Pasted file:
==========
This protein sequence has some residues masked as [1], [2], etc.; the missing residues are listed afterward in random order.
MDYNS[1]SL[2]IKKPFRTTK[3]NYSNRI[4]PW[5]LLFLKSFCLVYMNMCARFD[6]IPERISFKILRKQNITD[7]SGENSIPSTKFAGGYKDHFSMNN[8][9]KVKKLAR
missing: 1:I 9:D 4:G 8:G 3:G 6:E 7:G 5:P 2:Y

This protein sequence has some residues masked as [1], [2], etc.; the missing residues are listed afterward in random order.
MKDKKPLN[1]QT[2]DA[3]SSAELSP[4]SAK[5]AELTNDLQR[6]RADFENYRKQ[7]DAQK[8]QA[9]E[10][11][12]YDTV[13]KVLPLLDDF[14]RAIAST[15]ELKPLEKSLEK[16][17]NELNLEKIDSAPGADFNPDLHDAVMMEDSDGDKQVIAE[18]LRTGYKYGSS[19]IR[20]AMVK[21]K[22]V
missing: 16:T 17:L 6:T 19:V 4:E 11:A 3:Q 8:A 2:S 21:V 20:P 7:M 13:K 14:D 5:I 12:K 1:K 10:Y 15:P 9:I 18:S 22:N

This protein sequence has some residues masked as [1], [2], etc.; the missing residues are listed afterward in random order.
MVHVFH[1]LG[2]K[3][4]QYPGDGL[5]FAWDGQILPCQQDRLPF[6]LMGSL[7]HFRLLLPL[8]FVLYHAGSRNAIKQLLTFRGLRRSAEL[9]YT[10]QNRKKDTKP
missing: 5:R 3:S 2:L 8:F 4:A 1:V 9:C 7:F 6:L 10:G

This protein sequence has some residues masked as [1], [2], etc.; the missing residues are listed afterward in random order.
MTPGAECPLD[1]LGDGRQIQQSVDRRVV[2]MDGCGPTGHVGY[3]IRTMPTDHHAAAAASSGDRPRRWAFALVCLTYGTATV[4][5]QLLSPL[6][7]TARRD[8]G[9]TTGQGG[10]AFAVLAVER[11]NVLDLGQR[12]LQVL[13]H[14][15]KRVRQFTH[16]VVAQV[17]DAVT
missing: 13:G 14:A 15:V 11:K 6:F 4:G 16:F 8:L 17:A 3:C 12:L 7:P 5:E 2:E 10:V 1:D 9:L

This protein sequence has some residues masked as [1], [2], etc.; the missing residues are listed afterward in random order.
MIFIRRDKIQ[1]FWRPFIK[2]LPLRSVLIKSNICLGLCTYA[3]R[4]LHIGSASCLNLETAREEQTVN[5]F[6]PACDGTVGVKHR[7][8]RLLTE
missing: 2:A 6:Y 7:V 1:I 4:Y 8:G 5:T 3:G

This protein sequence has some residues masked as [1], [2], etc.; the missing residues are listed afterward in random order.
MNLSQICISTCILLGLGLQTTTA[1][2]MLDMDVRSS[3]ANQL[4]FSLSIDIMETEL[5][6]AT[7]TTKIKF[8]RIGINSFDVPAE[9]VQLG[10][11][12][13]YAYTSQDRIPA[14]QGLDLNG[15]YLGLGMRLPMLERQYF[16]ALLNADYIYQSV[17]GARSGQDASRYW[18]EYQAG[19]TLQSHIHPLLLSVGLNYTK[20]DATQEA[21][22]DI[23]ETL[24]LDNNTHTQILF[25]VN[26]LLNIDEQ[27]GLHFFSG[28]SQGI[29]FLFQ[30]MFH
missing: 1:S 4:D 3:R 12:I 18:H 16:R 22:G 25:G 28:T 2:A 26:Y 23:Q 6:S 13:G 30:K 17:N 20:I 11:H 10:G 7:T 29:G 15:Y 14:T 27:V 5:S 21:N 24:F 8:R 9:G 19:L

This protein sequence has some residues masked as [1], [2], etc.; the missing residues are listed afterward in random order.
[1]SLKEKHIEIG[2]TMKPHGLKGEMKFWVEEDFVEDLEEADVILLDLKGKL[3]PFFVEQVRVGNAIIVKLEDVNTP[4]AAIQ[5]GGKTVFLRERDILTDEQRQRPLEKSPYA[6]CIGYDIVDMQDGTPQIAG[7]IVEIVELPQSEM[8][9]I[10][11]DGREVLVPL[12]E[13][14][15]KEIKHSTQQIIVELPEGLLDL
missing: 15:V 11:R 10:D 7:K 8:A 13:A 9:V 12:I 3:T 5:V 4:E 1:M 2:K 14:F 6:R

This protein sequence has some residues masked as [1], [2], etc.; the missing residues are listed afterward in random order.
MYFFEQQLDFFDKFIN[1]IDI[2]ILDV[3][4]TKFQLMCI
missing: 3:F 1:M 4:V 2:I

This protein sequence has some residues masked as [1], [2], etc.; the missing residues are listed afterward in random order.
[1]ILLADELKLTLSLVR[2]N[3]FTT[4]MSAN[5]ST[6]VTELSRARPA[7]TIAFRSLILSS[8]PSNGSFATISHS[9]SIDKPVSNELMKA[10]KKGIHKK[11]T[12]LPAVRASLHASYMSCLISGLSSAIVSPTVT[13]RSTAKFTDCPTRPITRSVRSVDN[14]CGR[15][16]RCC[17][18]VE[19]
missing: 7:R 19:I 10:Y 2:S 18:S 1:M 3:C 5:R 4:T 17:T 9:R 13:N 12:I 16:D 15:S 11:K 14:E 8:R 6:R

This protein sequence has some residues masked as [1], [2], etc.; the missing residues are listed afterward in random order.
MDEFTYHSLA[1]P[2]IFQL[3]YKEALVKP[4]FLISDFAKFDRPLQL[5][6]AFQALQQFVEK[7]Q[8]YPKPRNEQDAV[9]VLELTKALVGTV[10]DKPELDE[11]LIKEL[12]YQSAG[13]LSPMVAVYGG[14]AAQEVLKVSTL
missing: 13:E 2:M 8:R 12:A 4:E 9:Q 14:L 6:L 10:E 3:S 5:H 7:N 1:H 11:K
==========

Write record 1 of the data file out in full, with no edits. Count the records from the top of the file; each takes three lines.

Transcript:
This protein sequence has some residues masked as [1], [2], etc.; the missing residues are listed afterward in random order.
MDYNS[1]SL[2]IKKPFRTTK[3]NYSNRI[4]PW[5]LLFLKSFCLVYMNMCARFD[6]IPERISFKILRKQNITD[7]SGENSIPSTKFAGGYKDHFSMNN[8][9]KVKKLAR
missing: 1:I 9:D 4:G 8:G 3:G 6:E 7:G 5:P 2:Y